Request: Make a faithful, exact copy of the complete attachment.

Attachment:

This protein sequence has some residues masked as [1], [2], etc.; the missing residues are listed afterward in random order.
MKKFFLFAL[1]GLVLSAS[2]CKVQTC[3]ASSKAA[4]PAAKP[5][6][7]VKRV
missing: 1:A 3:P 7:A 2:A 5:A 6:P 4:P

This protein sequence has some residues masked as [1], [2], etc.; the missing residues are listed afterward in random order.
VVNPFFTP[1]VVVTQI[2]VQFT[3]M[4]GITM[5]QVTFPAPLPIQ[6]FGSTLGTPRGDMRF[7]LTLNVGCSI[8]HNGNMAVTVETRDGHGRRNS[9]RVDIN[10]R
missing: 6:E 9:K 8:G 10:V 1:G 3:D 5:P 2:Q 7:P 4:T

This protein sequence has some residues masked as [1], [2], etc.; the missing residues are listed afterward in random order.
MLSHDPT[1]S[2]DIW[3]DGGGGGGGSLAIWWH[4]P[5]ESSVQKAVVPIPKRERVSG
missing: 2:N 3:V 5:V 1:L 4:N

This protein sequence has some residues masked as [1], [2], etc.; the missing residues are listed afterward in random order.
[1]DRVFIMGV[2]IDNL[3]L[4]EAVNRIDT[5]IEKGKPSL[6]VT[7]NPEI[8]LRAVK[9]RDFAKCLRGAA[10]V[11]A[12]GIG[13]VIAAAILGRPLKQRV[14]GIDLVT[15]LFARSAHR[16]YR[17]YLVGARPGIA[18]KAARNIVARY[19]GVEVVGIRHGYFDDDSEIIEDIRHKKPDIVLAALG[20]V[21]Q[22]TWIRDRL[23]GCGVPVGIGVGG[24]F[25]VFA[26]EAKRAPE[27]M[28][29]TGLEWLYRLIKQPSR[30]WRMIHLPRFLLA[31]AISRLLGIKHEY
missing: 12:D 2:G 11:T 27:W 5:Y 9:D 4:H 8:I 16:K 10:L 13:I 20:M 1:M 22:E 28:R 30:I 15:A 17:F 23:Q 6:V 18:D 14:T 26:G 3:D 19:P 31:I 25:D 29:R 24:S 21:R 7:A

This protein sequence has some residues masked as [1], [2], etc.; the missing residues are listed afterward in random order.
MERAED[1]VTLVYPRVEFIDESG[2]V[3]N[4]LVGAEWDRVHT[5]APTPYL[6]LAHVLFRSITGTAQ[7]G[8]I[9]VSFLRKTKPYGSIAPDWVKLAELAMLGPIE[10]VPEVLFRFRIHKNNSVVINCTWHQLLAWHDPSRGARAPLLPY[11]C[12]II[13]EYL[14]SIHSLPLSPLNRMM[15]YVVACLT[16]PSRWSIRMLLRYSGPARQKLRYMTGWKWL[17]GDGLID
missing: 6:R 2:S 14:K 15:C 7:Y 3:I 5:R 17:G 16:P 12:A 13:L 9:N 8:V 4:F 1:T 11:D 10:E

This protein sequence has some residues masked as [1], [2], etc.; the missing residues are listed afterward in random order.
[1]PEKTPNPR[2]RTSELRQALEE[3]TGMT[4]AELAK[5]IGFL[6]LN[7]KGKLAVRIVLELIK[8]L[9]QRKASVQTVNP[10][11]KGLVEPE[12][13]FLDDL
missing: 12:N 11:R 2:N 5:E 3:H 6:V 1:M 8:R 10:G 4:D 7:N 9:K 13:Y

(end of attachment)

This protein sequence has some residues masked as [1], [2], etc.; the missing residues are listed afterward in random order.
MKKFFLFAL[1]GLVLSAS[2]CKVQTC[3]ASSKAA[4]PAAKP[5][6][7]VKRV
missing: 1:A 3:P 7:A 2:A 5:A 6:P 4:P

This protein sequence has some residues masked as [1], [2], etc.; the missing residues are listed afterward in random order.
VVNPFFTP[1]VVVTQI[2]VQFT[3]M[4]GITM[5]QVTFPAPLPIQ[6]FGSTLGTPRGDMRF[7]LTLNVGCSI[8]HNGNMAVTVETRDGHGRRNS[9]RVDIN[10]R
missing: 6:E 9:K 8:G 10:V 1:G 3:D 5:P 2:Q 7:P 4:T

This protein sequence has some residues masked as [1], [2], etc.; the missing residues are listed afterward in random order.
MLSHDPT[1]S[2]DIW[3]DGGGGGGGSLAIWWH[4]P[5]ESSVQKAVVPIPKRERVSG
missing: 2:N 3:V 5:V 1:L 4:N

This protein sequence has some residues masked as [1], [2], etc.; the missing residues are listed afterward in random order.
[1]DRVFIMGV[2]IDNL[3]L[4]EAVNRIDT[5]IEKGKPSL[6]VT[7]NPEI[8]LRAVK[9]RDFAKCLRGAA[10]V[11]A[12]GIG[13]VIAAAILGRPLKQRV[14]GIDLVT[15]LFARSAHR[16]YR[17]YLVGARPGIA[18]KAARNIVARY[19]GVEVVGIRHGYFDDDSEIIEDIRHKKPDIVLAALG[20]V[21]Q[22]TWIRDRL[23]GCGVPVGIGVGG[24]F[25]VFA[26]EAKRAPE[27]M[28][29]TGLEWLYRLIKQPSR[30]WRMIHLPRFLLA[31]AISRLLGIKHEY
missing: 12:D 2:G 11:T 27:W 5:Y 9:D 4:H 8:I 16:K 10:L 13:I 20:M 1:M 22:E 28:R 30:I 15:A 17:F 23:Q 6:V 18:D 14:T 26:G 3:D 19:P 31:I 25:D 29:R 24:S 21:R 7:A

This protein sequence has some residues masked as [1], [2], etc.; the missing residues are listed afterward in random order.
MERAED[1]VTLVYPRVEFIDESG[2]V[3]N[4]LVGAEWDRVHT[5]APTPYL[6]LAHVLFRSITGTAQ[7]G[8]I[9]VSFLRKTKPYGSIAPDWVKLAELAMLGPIE[10]VPEVLFRFRIHKNNSVVINCTWHQLLAWHDPSRGARAPLLPY[11]C[12]II[13]EYL[14]SIHSLPLSPLNRMM[15]YVVACLT[16]PSRWSIRMLLRYSGPARQKLRYMTGWKWL[17]GDGLID
missing: 6:R 2:S 14:K 15:C 7:Y 3:I 5:R 17:G 16:P 12:A 13:L 9:N 8:V 4:F 1:T 11:D 10:E

This protein sequence has some residues masked as [1], [2], etc.; the missing residues are listed afterward in random order.
[1]PEKTPNPR[2]RTSELRQALEE[3]TGMT[4]AELAK[5]IGFL[6]LN[7]KGKLAVRIVLELIK[8]L[9]QRKASVQTVNP[10][11]KGLVEPE[12][13]FLDDL
missing: 12:N 11:R 2:N 5:E 3:H 6:V 1:M 8:R 10:G 4:D 7:N 9:K 13:Y